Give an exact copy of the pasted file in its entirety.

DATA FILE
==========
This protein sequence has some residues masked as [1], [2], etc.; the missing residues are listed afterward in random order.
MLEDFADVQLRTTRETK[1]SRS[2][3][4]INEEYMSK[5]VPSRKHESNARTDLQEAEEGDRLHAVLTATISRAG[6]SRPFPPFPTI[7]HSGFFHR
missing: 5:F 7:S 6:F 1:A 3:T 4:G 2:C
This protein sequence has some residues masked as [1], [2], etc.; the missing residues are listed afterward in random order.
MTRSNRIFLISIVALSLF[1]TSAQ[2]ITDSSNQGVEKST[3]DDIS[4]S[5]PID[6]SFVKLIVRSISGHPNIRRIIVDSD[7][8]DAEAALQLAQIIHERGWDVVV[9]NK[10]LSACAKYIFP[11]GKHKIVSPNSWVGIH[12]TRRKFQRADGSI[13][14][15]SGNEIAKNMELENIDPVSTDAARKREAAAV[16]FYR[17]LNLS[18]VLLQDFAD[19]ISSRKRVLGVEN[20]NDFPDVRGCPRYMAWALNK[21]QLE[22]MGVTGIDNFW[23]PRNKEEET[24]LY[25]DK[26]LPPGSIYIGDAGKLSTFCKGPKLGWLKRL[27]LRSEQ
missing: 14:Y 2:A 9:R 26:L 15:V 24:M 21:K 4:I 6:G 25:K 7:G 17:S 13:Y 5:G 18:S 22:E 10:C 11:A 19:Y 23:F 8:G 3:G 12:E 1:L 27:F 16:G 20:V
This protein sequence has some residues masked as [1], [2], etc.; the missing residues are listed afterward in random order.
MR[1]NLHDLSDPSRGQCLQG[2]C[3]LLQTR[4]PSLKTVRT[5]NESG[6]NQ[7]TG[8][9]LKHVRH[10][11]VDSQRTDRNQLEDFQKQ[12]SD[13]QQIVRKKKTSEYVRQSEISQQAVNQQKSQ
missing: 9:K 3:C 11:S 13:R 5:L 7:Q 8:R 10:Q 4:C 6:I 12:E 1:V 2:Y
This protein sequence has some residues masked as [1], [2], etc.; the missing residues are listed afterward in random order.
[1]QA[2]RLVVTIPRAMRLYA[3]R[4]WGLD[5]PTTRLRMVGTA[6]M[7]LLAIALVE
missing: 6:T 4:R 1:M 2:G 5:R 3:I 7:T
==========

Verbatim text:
This protein sequence has some residues masked as [1], [2], etc.; the missing residues are listed afterward in random order.
MLEDFADVQLRTTRETK[1]SRS[2][3][4]INEEYMSK[5]VPSRKHESNARTDLQEAEEGDRLHAVLTATISRAG[6]SRPFPPFPTI[7]HSGFFHR
missing: 5:F 7:S 6:F 1:A 3:T 4:G 2:C
This protein sequence has some residues masked as [1], [2], etc.; the missing residues are listed afterward in random order.
MTRSNRIFLISIVALSLF[1]TSAQ[2]ITDSSNQGVEKST[3]DDIS[4]S[5]PID[6]SFVKLIVRSISGHPNIRRIIVDSD[7][8]DAEAALQLAQIIHERGWDVVV[9]NK[10]LSACAKYIFP[11]GKHKIVSPNSWVGIH[12]TRRKFQRADGSI[13][14][15]SGNEIAKNMELENIDPVSTDAARKREAAAV[16]FYR[17]LNLS[18]VLLQDFAD[19]ISSRKRVLGVEN[20]NDFPDVRGCPRYMAWALNK[21]QLE[22]MGVTGIDNFW[23]PRNKEEET[24]LY[25]DK[26]LPPGSIYIGDAGKLSTFCKGPKLGWLKRL[27]LRSEQ
missing: 14:Y 2:A 9:R 26:L 15:V 24:M 21:K 4:I 6:G 25:K 7:G 17:S 13:Y 5:G 18:S 22:E 10:C 11:A 19:Y 23:F 8:G 3:G 12:E 1:L 27:F 16:G 20:V
This protein sequence has some residues masked as [1], [2], etc.; the missing residues are listed afterward in random order.
MR[1]NLHDLSDPSRGQCLQG[2]C[3]LLQTR[4]PSLKTVRT[5]NESG[6]NQ[7]TG[8][9]LKHVRH[10][11]VDSQRTDRNQLEDFQKQ[12]SD[13]QQIVRKKKTSEYVRQSEISQQAVNQQKSQ
missing: 9:K 3:C 11:S 13:R 5:L 7:Q 8:R 10:Q 4:C 6:I 12:E 1:V 2:Y
This protein sequence has some residues masked as [1], [2], etc.; the missing residues are listed afterward in random order.
[1]QA[2]RLVVTIPRAMRLYA[3]R[4]WGLD[5]PTTRLRMVGTA[6]M[7]LLAIALVE
missing: 6:T 4:R 1:M 2:G 5:R 3:I 7:T